Ending Food Waste -The Beauty behind “Ugly” Food

Hello everyone! I’m Chloe, an undergraduate student studying math and education who also works as an Educator and Project Support Coordinator on the Eden Hall K – 12 team. I have loved the opportunity that working for the K -12 program has given me to explore sustainability topics. Over the past year I have been able to both review and create lesson plans for the program on topics like soils, compost, geocaching, and solar thermal technologies. Most recently, I have been working on creating a new food waste and food products lesson plan to add to our field trip selection. We are very excited to be offering this dynamic and interactive lesson plan to future  students. Today I am writing to share with you  some of my excitement and experiences developing this lesson!


The Food Waste lesson has grade range options; K-3, 4-8, and 9-12, but my favorite lesson plan to design was the version for K – 3. I am studying to become a high school teacher, so I was going a little outside of my comfort zone at first, but I really enjoyed trying something new! I started off by doing some research on food waste and was reminded that there are many instances where perfectly edible food is thrown away or not sold at major grocery stores because it is deemed undesirable – either it is too small, too big, or bruised. After watching some documentaries about this issue I decided to create lesson based on it. Over all, the main goal of the lesson is designed to encourage students to recognize that food can look many different ways and inspires them to find ways to ensure that edible food isn’t wasted. The lesson begins by discussing food production and the hard work that is behind food by reading the book Before We Eat: From Farm to Table by Pat Brisson. This is a fantastic book and I highly recommend you check it out if you have little ones and want to start a discussion about the importance of food!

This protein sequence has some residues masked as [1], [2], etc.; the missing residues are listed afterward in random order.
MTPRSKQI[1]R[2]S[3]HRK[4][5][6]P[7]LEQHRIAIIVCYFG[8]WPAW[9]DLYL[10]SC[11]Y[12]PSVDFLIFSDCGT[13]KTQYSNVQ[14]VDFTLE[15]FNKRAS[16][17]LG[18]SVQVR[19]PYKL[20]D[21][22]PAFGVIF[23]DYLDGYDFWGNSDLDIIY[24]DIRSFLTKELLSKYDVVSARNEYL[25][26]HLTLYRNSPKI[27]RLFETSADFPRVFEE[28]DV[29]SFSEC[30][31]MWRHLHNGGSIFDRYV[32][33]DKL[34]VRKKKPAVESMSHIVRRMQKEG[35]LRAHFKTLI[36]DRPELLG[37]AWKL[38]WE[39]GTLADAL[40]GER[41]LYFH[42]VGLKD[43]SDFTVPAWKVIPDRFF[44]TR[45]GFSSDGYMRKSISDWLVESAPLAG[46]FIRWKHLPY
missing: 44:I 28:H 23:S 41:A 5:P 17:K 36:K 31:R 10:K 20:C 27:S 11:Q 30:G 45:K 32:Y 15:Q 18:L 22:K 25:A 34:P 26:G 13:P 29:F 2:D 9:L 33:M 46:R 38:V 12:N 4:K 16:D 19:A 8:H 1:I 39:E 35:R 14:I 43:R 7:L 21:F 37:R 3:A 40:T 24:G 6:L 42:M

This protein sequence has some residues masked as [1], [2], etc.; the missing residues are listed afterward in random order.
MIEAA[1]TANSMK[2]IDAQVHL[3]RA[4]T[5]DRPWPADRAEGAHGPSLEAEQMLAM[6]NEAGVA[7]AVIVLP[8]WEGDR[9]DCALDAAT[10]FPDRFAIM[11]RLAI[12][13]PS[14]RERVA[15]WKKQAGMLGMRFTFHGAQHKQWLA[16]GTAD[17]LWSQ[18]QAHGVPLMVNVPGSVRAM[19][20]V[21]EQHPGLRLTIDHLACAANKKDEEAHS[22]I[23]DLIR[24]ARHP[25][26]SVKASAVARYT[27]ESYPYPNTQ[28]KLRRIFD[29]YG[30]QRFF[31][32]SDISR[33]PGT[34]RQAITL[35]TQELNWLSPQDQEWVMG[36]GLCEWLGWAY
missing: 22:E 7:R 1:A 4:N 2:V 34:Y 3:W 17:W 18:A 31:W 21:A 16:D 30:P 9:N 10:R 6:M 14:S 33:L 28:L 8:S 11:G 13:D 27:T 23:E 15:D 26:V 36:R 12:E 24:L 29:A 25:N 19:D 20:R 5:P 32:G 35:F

The rest of the lesson is focused on the idea of creating art that captures the beauty of the “funny food” that might look a little different from the food you would see at a typical grocery store. We frame this by discussing different images related to body image and beauty campaigns, specifically ones that highlight positive characteristics of each person in a beautiful way. While at first it might seem silly to students, we create art that highlights food that might otherwise be wasted in a similarly beautiful way. We hope that these discussions present the opportunity for students to consider what beauty truly is, and to understand beauty in a way that differs from what society teaches us.


After designing this lesson, I soon became aware of how closely this correlates to the thesis of a past MSUS student Jess Canose. In her thesis, Jess explores similar ideas of beauty and ugliness in food by completing an “ugly produce photography” project. This was just one more interesting piece that connects my lesson to the Chatham community, which we strive to do as we integrate place-based learning into our programming. Depending on the grade level of students, they all create a different form of art or product to share. Students in grades K-3 draw a picture of some unique food, while students in grades 4-8 draw their own advertisement. Students in high school are asked to brainstorm a tweet, that we will later tweet on their behalf, that educates people on food waste problems. Regardless of grade, the essential message of the lesson stays the same. How do we define beauty, and how can this influence our own food waste?

Skip to toolbar